How to read your rain gauge.
It is important to be as accurate as possible when reading
your gauge. Scientists, engineers, and other professionals
may use your data.
The rain gauge is composed of three parts: a funnel, a measuring
tube, and a 4-inch diameter overflow tube, and a mounting
bracket. The funnel directs the precipitation into the measuring
tube and magnifies it by a factor of 10. This allows observers
to report rainfall to the nearest 0.01" (one hundredth of
an inch). The measuring tube, when full, will hold "one inch"
of rainfall. When it rains more than one inch, the excess
water collects in the overflow tube.
Reading the rain gauge is a very easy thing to do, but mistakes
can occur. Here are several situations that you may encounter
when reading your rain gauge and how you should deal with
1. The surface of the water in the gauge looks curved. How
do I know where to read?
As water fills up the measuring tube, a curved surface is
formed called a meniscus. This meniscus is formed by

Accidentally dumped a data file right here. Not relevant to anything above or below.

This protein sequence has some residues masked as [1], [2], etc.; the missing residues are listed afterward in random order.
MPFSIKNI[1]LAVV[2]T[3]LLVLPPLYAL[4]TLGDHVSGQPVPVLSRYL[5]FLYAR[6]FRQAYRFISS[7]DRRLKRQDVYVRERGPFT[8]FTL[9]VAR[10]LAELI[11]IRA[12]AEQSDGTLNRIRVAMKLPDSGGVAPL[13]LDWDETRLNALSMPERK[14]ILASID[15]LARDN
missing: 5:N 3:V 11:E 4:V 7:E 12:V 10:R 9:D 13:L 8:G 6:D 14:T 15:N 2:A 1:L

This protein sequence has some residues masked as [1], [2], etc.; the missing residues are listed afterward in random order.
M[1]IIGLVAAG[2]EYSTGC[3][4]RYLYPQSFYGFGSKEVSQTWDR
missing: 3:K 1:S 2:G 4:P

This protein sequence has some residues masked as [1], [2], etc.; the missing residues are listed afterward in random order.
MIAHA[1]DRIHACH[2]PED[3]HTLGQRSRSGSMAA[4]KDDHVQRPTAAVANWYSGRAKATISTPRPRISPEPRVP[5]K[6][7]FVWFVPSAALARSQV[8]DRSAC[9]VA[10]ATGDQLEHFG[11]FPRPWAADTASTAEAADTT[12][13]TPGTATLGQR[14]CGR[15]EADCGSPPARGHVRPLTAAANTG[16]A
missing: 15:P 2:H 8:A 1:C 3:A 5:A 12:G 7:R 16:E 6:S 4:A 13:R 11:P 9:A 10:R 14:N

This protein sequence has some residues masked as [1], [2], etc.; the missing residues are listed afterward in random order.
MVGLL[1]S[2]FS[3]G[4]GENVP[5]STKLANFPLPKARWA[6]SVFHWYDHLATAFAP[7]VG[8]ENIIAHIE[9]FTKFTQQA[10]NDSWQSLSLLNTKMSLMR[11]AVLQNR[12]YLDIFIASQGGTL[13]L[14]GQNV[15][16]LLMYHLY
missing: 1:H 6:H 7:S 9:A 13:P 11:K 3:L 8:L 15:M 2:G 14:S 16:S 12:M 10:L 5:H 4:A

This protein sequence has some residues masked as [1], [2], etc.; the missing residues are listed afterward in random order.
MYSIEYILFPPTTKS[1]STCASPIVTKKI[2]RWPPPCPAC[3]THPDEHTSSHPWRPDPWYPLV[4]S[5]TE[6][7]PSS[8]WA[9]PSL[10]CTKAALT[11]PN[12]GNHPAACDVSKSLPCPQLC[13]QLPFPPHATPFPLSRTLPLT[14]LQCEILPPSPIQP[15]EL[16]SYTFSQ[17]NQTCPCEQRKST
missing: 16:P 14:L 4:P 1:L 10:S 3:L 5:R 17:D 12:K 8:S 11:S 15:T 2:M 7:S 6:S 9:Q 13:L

the surface tension of a liquid in contact with the sides
of the tube. Always read the base of the meniscus when taking
measurements. Here is an illustration to help you understand
2. What do the numbers mean on the side of the measuring tube
and how do I read them?
The measuring tube is designed to magnify the rainwater. This allows
more precise readings. Remember that the measuring tube when full
holds one inch of precipitation.
The measuring tube is divided, marked and labeled in smaller
parts (increments) in tenths and hundredths. Imagine that the
gauge is equivalent to a dollar, but instead of having one paper
bill you have ten dimes or one hundred pennies. The smallest
line on the measuring tube would equal one penny. We would write
in our checkbook that we have 0.01 dollars, and when recording
rainfall you would write 0.01 inches. This is also called one
hundredth of an inch.
The longer lines on the measuring tube would be like a dime.
We record a dime in our checkbook as 0.10 or if you have two
dimes 0.20. When recording rainfall that has reached these lines
we write them in the same way 0.20
If rain has reached the line .30, you would say that
you had three tenths of an inch of rain or 30 one-hundredths.
Here is an illustration of the calibrated measurement
tube of the rain gauge that contains 30 one-hundredths